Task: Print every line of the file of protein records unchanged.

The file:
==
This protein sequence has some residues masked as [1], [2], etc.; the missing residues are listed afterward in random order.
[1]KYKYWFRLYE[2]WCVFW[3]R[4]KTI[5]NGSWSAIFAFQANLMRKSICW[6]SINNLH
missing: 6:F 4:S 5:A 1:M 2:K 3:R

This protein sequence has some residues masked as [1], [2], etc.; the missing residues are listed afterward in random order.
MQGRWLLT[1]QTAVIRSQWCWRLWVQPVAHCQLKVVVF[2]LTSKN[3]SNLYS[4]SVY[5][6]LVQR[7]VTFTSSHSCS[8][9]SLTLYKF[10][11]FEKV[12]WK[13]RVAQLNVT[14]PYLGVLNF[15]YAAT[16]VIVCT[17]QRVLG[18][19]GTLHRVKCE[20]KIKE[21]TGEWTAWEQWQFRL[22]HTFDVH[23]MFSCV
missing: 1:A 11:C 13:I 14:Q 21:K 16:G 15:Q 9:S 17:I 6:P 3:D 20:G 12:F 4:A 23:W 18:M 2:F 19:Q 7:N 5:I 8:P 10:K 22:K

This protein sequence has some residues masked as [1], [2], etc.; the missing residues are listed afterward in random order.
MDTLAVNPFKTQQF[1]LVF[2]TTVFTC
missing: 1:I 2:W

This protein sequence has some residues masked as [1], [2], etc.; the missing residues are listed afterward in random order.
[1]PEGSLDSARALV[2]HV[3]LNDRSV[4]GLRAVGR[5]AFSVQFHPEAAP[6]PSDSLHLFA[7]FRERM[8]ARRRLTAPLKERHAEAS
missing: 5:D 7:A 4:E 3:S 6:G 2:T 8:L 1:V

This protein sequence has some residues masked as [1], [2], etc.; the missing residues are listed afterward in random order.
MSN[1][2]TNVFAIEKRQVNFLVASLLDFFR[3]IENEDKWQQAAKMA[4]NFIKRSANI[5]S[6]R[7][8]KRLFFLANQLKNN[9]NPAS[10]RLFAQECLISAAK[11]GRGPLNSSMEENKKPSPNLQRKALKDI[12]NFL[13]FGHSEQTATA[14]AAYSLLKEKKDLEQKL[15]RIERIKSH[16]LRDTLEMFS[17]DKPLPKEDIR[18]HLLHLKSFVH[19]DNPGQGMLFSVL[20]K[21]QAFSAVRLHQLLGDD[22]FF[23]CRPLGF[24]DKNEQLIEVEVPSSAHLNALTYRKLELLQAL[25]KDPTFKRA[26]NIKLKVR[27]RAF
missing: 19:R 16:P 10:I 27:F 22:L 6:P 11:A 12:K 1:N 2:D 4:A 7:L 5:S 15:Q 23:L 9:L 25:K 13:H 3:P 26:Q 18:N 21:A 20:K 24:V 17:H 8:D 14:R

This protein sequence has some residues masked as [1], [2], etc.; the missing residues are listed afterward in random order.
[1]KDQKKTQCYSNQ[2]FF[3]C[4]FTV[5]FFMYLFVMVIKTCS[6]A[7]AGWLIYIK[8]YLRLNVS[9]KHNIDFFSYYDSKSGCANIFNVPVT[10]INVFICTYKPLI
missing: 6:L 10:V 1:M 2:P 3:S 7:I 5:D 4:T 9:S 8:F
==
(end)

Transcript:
This protein sequence has some residues masked as [1], [2], etc.; the missing residues are listed afterward in random order.
[1]KYKYWFRLYE[2]WCVFW[3]R[4]KTI[5]NGSWSAIFAFQANLMRKSICW[6]SINNLH
missing: 6:F 4:S 5:A 1:M 2:K 3:R

This protein sequence has some residues masked as [1], [2], etc.; the missing residues are listed afterward in random order.
MQGRWLLT[1]QTAVIRSQWCWRLWVQPVAHCQLKVVVF[2]LTSKN[3]SNLYS[4]SVY[5][6]LVQR[7]VTFTSSHSCS[8][9]SLTLYKF[10][11]FEKV[12]WK[13]RVAQLNVT[14]PYLGVLNF[15]YAAT[16]VIVCT[17]QRVLG[18][19]GTLHRVKCE[20]KIKE[21]TGEWTAWEQWQFRL[22]HTFDVH[23]MFSCV
missing: 1:A 11:C 13:I 14:Q 21:K 16:G 15:Q 9:S 17:I 6:P 3:D 20:G 12:F 4:A 23:W 18:M 2:F 19:Q 7:N 5:I 8:P 10:K 22:K

This protein sequence has some residues masked as [1], [2], etc.; the missing residues are listed afterward in random order.
MDTLAVNPFKTQQF[1]LVF[2]TTVFTC
missing: 1:I 2:W

This protein sequence has some residues masked as [1], [2], etc.; the missing residues are listed afterward in random order.
[1]PEGSLDSARALV[2]HV[3]LNDRSV[4]GLRAVGR[5]AFSVQFHPEAAP[6]PSDSLHLFA[7]FRERM[8]ARRRLTAPLKERHAEAS
missing: 5:D 7:A 4:E 3:S 6:G 2:T 8:L 1:V

This protein sequence has some residues masked as [1], [2], etc.; the missing residues are listed afterward in random order.
MSN[1][2]TNVFAIEKRQVNFLVASLLDFFR[3]IENEDKWQQAAKMA[4]NFIKRSANI[5]S[6]R[7][8]KRLFFLANQLKNN[9]NPAS[10]RLFAQECLISAAK[11]GRGPLNSSMEENKKPSPNLQRKALKDI[12]NFL[13]FGHSEQTATA[14]AAYSLLKEKKDLEQKL[15]RIERIKSH[16]LRDTLEMFS[17]DKPLPKEDIR[18]HLLHLKSFVH[19]DNPGQGMLFSVL[20]K[21]QAFSAVRLHQLLGDD[22]FF[23]CRPLGF[24]DKNEQLIEVEVPSSAHLNALTYRKLELLQAL[25]KDPTFKRA[26]NIKLKVR[27]RAF
missing: 19:R 16:P 10:I 27:F 22:L 6:P 11:A 12:K 1:N 2:D 4:A 7:L 5:S 15:Q 23:L 9:L 25:K 13:H 3:P 26:Q 18:N 21:A 20:K 24:V 17:H 8:D 14:R

This protein sequence has some residues masked as [1], [2], etc.; the missing residues are listed afterward in random order.
[1]KDQKKTQCYSNQ[2]FF[3]C[4]FTV[5]FFMYLFVMVIKTCS[6]A[7]AGWLIYIK[8]YLRLNVS[9]KHNIDFFSYYDSKSGCANIFNVPVT[10]INVFICTYKPLI
missing: 6:L 10:V 1:M 2:P 3:S 7:I 5:D 4:T 9:S 8:F